Annotate this Case

1936 OK 60
55 P.2d 68
176 Okla. 298
Case Number: 26583
Decided: 01/21/1936
Supreme Court of Oklahoma

BASON et al.


¶0 CONSTITUTIONAL LAW - "Due Process of Law."
By due process of law is meant an orderly proceeding adapted to the nature of the case, before a tribunal having jurisdiction, which proceeds upon notice, with an opportunity to be heard, with full power to grant relief.

Original action in the Supreme Court by the Muskogee Iron Works on petition for writ prohibiting Ed Bason et al., composing the State Industrial Commission, from entertaining further jurisdiction to award compensation to W.F. Strain. Writ granted.

C.A. Ambrister, for petitioner.
Mac Q. Williamson, Atty. Gen., and Houston W. Reeves, Asst. Atty. Gen., for respondents.


¶1 On October 12, 1929, W.F. Strain, while in the employ of the Muskogee Iron Works, received an accidental personal injury arising out of and in the course of his employment, resulting in the loss of his right eye, for which he received compensation of $18 per week for 106 1/2 weeks, together with hospital and medical bills.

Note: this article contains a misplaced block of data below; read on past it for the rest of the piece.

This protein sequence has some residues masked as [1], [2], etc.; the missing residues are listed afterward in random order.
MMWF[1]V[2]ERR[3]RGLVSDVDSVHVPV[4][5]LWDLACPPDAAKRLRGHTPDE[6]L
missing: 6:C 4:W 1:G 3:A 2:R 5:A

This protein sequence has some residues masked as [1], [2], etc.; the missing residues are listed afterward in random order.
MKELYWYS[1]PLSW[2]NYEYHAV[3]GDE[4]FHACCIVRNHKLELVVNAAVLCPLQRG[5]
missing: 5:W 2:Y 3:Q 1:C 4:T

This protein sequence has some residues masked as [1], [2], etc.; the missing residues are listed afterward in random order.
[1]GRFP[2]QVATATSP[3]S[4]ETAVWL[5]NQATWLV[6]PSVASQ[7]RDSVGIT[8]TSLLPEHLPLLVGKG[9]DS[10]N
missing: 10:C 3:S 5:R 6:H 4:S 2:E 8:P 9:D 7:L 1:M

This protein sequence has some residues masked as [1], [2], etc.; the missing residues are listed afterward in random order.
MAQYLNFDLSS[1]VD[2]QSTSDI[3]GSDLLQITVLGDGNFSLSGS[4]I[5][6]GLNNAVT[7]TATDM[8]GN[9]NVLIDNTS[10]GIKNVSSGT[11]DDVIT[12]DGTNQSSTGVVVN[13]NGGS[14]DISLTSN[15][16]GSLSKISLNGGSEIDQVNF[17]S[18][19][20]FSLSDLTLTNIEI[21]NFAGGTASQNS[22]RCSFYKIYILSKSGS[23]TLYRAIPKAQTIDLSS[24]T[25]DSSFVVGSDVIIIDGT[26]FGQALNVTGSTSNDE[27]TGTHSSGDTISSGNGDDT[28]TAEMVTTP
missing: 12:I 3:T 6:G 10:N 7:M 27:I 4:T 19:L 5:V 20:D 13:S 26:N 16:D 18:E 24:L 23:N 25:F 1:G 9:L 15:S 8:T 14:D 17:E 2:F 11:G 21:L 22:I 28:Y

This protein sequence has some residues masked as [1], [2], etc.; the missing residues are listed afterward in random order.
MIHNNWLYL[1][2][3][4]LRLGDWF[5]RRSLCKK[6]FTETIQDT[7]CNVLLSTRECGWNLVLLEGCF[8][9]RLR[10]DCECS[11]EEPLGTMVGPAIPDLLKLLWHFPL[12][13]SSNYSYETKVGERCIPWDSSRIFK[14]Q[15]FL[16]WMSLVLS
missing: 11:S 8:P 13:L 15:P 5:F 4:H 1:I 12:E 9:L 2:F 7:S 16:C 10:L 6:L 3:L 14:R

¶2 On March 11, 1935, claimant filed his application with the Industrial Commission praying for additional compensation. The application was regularly set for hearing and it was agreed between the parties that the claimant should be examined by Dr. C.M. Fullenwider, upon whose report the parties reached an agreement by the terms of which claimant was to receive $300 in addition to the amount formerly paid. Upon the joint petition of the employer and employee, the Industrial Commission, after a hearing was had at which claimant was the sole witness, approved the settlement and made the award of $300, plus $60 attorney's fee for claimant's attorney, which amount was immediately paid to claimant. The final order made by the Industrial Commission upon the joint petition of the parties bears date of July 20, 1935.